Is a promotion on your list of goals for this year? If so, you are not alone. Research shows that 51% of employees are considering a new job. However, don’t let this deter you from reaching out in your industry. 84% of organizations anticipate a shortfall in the minimum number of qualified leaders over the next five years. Qualified and engaged leaders are urgently needed and you could be one of them!
In the first article in this series, we discussed possible obstacles to reaching out for a promotion and the first 5 tips to get a promotion. This article will discuss the next 5 tips to reach out to the next level in your career.
(Make sure to download your free copy of our Job Search Worksheet to stay organized as you work towards your promotion!)
1. Be confident. Your attitude is critical to success because your attitude affects your actions, which will affect your outcome. 85% of our clients say they are their biggest obstacle to their career goals. Watch out for the Impostor Syndrome and create positive affirmations for any negative thoughts to keep them in check.
2. Be a leader. You may have a strong work ethic, but that isn’t enough to get a promotion. Superiors look for people who show leadership potential to advance them within an organization. Ask yourself if you are truly being a leader in your current job. Are you being your best self? It’s not about perfection every single day, but we all know if we’re stepping up to the plate or not. You know your potential- are you living into it? Consider whether you need to:
- Do more to motivate your fellow coworkers or employees.
- Take a greater leadership role in meetings.
- Offer suggestions to improve processes in your department.
- Develop your EI (Emotional Intelligence).
Are there times when you’re doing the bare minimum rather than going the extra mile? Take time each week to take stock of what worked, what didn’t, or what you could have done differently to improve your leadership potential.
3. Ask for and implement constructive criticism. We all receive constructive criticism (and sometimes not so constructive) from various sources, even peers. If you seem to not respond well to criticism from any source, either by defending your actions, blaming someone else, or dismissing their comments, this doesn’t put you in a good light. This can prevent your boss from recommending you for a promotion. And even if you take the feedback well, but don’t make improvements over time, they won’t be impressed by your performance so it won’t matter what you’ve said.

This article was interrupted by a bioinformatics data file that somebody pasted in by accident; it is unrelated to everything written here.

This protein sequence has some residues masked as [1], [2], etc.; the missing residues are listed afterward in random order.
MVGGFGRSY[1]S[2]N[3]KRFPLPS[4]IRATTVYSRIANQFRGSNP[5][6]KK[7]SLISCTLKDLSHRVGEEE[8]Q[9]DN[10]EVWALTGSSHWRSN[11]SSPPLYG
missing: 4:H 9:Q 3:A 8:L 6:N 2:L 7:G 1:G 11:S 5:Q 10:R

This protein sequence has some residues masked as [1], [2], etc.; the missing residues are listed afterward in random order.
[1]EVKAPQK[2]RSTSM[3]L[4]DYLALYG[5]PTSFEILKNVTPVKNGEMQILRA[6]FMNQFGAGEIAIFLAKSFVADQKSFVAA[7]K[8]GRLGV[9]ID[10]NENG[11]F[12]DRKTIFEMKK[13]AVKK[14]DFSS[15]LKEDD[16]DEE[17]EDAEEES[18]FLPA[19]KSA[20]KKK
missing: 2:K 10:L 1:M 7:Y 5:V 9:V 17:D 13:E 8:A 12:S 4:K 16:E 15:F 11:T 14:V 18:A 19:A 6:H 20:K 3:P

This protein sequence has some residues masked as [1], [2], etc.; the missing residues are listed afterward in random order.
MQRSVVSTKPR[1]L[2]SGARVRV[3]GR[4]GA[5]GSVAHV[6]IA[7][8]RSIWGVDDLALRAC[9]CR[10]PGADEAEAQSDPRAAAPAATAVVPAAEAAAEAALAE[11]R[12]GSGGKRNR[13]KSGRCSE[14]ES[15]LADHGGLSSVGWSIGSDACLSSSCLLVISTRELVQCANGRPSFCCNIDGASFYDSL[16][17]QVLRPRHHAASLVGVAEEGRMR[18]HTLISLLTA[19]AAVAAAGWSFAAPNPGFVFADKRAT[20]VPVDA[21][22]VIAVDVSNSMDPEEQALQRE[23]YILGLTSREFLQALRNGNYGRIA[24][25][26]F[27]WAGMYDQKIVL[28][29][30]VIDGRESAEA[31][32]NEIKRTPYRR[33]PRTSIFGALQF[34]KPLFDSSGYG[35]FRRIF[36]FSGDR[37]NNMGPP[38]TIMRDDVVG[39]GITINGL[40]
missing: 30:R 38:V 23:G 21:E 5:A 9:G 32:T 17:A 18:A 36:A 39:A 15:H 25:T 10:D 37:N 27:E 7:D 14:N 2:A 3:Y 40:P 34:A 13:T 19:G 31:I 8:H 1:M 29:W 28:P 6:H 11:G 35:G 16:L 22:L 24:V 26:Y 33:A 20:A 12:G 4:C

Action tip: Take few minutes tonight as well to think about how you react when you receive criticism. Ask a trusted friend or colleague how they perceive your ability to handle negative feedback and how they perceive you at work so you can get input on what your credibility, reputation, and/or brand is like. Consider whether what they tell you is the image you want to portray and work towards improving it if needed. Cultivate humility, a necessary soft skill, which will making accepting criticism much easier.
4. Find a mentor. Too many professionals don’t have a mentor. Having one can be a critical piece to your career success and progression. If you are looking to advance your career, finding a mentor in your industry, inside or outside your company, can make a big difference in your ability to move up. Mentors can advise you the qualities you should develop, the skills you need, and give you the all-important insider knowledge on what makes your industry tick, plus an objective opinion on how you’re doing. You can try to learn it all on your own, but it’s much better if you have someone you can confide in and who can offer you sound advice so you don’t have to try to advance by trial and error.
5. Prepare and conduct the meeting. When it’s time to schedule the meeting to ask for your promotion, it’s important to be prepared. Make sure you have prepared the following:
- Your resume
- Your accomplishments document
- Your brag book
- Salary research
- A presentation to show during your meeting
Finally, when working towards a promotion, it’s essential to avoid certain habits or tendencies. Here are four basic things to avoid:
1. Dishonesty/cheating at work. This could be directly lying to your boss about a project or the way something was handled with a client, taking the credit for something you didn’t do, or lying about being sick when you call in sick.
2. Handling personal matters at work. This could be regularly taking personal phone calls, texting, or scheduling personal appointments during work hours. Bosses translate this as a lack of respect for the work environment and that employees don’t consider their work to be important.
3. Bad attitude. Working with a negative or critical attitude can dampen the office culture, especially when most bosses try to cultivate a positive work environment. Employees with bad attitudes make that difficult or even impossible.
4. Being unreliable. Habitual tardiness, missing deadlines, meetings, or other appointments drive bosses crazy. They can’t depend on this kind of employee.